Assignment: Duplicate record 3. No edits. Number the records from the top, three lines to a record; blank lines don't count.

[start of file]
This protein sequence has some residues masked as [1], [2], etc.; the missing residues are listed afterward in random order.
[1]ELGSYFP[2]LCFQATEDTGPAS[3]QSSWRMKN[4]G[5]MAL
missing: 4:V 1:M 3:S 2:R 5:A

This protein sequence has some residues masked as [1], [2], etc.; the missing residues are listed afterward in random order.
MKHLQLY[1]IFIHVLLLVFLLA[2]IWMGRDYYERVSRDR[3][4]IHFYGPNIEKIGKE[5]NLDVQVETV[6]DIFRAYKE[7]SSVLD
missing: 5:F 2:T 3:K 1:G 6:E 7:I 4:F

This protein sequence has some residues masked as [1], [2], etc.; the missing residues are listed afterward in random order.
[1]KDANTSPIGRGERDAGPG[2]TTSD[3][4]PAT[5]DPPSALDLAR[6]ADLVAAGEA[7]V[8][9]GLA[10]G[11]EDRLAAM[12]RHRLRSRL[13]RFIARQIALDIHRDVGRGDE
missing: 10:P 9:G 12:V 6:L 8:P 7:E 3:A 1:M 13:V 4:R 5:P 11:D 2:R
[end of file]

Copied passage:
This protein sequence has some residues masked as [1], [2], etc.; the missing residues are listed afterward in random order.
[1]KDANTSPIGRGERDAGPG[2]TTSD[3][4]PAT[5]DPPSALDLAR[6]ADLVAAGEA[7]V[8][9]GLA[10]G[11]EDRLAAM[12]RHRLRSRL[13]RFIARQIALDIHRDVGRGDE
missing: 10:P 9:G 12:V 6:L 8:P 7:E 3:A 1:M 13:V 4:R 5:P 11:D 2:R